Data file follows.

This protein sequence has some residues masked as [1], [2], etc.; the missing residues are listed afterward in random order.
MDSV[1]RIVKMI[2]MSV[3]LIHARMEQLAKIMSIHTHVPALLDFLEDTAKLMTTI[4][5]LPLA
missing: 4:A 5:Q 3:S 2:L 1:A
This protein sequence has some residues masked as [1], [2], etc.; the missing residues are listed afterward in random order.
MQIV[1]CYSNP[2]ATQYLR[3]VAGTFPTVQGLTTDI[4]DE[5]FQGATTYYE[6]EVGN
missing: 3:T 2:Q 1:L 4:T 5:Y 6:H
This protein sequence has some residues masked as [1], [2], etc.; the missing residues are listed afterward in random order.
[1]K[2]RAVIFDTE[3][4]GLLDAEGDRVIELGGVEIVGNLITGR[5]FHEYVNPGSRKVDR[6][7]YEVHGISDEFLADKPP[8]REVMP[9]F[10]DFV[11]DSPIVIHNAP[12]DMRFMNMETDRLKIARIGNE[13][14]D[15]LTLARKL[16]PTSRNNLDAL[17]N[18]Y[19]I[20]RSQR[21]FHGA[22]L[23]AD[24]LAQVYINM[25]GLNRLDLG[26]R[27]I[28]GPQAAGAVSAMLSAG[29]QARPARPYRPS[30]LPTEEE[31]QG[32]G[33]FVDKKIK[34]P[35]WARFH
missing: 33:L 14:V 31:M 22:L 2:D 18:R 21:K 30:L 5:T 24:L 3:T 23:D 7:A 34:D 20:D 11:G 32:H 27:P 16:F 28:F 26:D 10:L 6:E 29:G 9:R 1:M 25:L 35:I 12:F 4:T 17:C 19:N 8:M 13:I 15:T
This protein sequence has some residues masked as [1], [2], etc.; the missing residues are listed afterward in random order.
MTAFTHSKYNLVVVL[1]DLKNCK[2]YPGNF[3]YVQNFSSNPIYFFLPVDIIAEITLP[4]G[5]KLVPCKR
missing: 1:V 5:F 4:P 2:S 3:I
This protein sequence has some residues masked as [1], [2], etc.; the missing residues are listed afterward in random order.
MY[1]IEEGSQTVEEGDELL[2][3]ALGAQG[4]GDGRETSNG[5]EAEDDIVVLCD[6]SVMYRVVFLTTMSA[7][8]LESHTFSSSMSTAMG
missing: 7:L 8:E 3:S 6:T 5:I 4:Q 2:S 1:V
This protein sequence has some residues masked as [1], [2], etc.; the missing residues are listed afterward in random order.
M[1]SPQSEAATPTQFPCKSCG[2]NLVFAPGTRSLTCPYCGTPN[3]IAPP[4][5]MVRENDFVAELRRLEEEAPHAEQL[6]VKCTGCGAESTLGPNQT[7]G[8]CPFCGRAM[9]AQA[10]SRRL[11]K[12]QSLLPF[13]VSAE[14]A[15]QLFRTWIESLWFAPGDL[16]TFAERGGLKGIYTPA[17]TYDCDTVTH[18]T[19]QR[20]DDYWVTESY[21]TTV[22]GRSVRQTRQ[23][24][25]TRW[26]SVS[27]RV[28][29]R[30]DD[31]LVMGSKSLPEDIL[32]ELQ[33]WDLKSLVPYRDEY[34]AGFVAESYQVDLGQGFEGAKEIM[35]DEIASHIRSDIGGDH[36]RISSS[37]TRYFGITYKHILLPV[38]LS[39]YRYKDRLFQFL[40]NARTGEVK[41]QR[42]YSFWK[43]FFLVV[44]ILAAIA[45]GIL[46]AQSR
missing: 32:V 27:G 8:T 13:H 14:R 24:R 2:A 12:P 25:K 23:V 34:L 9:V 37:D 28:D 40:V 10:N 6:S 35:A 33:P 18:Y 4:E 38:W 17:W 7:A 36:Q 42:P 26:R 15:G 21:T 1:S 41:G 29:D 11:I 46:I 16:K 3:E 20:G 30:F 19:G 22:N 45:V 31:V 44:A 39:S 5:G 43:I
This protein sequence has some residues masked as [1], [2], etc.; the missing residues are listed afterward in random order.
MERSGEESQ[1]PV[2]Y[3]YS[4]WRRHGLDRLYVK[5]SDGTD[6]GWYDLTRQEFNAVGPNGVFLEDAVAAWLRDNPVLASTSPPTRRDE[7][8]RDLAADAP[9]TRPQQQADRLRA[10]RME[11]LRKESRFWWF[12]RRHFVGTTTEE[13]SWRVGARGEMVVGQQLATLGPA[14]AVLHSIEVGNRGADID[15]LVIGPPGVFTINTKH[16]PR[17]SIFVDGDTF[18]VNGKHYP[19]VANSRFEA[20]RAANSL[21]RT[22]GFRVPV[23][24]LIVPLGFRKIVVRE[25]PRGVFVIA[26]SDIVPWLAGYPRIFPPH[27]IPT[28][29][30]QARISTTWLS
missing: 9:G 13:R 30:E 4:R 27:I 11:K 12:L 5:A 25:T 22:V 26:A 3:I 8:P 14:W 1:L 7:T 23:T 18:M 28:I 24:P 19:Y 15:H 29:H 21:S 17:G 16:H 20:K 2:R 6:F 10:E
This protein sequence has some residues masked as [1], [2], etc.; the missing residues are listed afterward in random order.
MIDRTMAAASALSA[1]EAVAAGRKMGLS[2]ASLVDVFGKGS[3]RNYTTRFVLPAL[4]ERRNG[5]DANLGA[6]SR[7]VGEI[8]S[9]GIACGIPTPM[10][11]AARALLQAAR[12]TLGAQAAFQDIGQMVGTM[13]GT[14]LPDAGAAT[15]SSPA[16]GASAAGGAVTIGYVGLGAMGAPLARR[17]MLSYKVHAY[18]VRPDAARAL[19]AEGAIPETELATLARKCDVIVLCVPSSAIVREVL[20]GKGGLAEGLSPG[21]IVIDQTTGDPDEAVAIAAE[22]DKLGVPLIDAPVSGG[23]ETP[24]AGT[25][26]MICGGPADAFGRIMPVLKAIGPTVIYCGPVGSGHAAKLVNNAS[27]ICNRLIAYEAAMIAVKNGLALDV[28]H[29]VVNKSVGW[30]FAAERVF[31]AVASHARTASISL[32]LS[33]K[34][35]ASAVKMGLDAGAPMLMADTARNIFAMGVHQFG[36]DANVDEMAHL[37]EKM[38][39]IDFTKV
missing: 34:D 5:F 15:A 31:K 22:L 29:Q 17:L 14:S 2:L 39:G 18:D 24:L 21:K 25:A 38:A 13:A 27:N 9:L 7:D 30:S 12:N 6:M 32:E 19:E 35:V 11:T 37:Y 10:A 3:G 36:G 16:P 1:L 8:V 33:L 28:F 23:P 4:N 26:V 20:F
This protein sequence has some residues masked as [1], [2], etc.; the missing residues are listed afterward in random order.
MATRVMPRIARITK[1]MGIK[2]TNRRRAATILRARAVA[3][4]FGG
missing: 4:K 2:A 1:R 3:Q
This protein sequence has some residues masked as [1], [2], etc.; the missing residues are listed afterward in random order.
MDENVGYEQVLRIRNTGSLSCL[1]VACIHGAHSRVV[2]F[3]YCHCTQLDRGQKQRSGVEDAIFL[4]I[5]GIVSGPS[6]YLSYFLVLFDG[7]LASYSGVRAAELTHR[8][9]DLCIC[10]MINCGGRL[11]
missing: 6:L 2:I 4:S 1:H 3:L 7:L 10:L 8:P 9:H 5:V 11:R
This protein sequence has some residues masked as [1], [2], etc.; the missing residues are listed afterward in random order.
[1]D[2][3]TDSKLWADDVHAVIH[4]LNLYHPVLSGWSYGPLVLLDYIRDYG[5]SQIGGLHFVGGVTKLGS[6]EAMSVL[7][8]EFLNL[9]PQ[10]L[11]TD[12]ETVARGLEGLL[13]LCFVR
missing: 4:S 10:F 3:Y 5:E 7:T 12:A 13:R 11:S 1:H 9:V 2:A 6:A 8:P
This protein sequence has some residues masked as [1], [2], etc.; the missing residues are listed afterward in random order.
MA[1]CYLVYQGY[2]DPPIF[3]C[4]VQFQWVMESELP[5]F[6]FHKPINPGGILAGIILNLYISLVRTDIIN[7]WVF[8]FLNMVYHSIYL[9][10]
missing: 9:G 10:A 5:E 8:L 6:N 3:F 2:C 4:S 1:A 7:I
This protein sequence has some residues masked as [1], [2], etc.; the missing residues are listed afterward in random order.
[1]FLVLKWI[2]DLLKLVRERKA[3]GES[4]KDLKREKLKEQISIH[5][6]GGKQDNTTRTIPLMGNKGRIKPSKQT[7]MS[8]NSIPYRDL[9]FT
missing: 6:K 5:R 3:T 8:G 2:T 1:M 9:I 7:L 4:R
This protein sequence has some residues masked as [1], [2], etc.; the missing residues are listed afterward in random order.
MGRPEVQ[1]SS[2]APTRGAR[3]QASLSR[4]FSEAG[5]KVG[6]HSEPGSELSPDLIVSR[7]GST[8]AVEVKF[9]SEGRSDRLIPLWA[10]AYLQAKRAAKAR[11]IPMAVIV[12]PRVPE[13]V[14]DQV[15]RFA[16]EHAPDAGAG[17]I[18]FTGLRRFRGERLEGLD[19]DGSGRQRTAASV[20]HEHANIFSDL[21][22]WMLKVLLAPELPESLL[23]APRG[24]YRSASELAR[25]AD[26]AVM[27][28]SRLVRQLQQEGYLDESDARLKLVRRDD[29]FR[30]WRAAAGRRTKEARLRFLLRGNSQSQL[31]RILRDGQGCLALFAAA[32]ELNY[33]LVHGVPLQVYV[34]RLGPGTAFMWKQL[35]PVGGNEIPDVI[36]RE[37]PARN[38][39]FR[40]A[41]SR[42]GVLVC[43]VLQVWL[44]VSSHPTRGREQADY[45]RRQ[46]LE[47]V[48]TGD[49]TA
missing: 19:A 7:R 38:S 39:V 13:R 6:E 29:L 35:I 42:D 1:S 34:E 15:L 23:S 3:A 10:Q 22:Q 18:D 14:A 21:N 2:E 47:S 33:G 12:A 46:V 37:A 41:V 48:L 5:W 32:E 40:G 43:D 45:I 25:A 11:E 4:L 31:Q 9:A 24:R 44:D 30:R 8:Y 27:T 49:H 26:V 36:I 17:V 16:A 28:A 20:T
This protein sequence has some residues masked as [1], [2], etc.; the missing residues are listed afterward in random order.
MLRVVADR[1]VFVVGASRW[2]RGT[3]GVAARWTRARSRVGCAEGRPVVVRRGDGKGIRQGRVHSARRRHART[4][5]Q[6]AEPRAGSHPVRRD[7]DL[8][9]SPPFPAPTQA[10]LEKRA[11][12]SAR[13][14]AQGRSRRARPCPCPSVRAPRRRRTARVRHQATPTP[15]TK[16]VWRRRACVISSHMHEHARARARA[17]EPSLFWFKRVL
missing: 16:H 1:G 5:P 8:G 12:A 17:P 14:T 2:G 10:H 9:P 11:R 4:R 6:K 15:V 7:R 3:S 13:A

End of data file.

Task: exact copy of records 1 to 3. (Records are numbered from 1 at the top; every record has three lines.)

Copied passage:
This protein sequence has some residues masked as [1], [2], etc.; the missing residues are listed afterward in random order.
MDSV[1]RIVKMI[2]MSV[3]LIHARMEQLAKIMSIHTHVPALLDFLEDTAKLMTTI[4][5]LPLA
missing: 4:A 5:Q 3:S 2:L 1:A
This protein sequence has some residues masked as [1], [2], etc.; the missing residues are listed afterward in random order.
MQIV[1]CYSNP[2]ATQYLR[3]VAGTFPTVQGLTTDI[4]DE[5]FQGATTYYE[6]EVGN
missing: 3:T 2:Q 1:L 4:T 5:Y 6:H
This protein sequence has some residues masked as [1], [2], etc.; the missing residues are listed afterward in random order.
[1]K[2]RAVIFDTE[3][4]GLLDAEGDRVIELGGVEIVGNLITGR[5]FHEYVNPGSRKVDR[6][7]YEVHGISDEFLADKPP[8]REVMP[9]F[10]DFV[11]DSPIVIHNAP[12]DMRFMNMETDRLKIARIGNE[13][14]D[15]LTLARKL[16]PTSRNNLDAL[17]N[18]Y[19]I[20]RSQR[21]FHGA[22]L[23]AD[24]LAQVYINM[25]GLNRLDLG[26]R[27]I[28]GPQAAGAVSAMLSAG[29]QARPARPYRPS[30]LPTEEE[31]QG[32]G[33]FVDKKIK[34]P[35]WARFH
missing: 33:L 14:V 31:M 22:L 2:D 18:R 21:K 30:L 5:T 24:L 3:T 23:D 7:A 34:D 20:D 11:G 32:H 27:P 16:F 28:F 26:D 10:L 6:E 29:G 9:R 1:M 25:L 35:I 12:F 4:T 17:C 19:N 8:M 13:I 15:T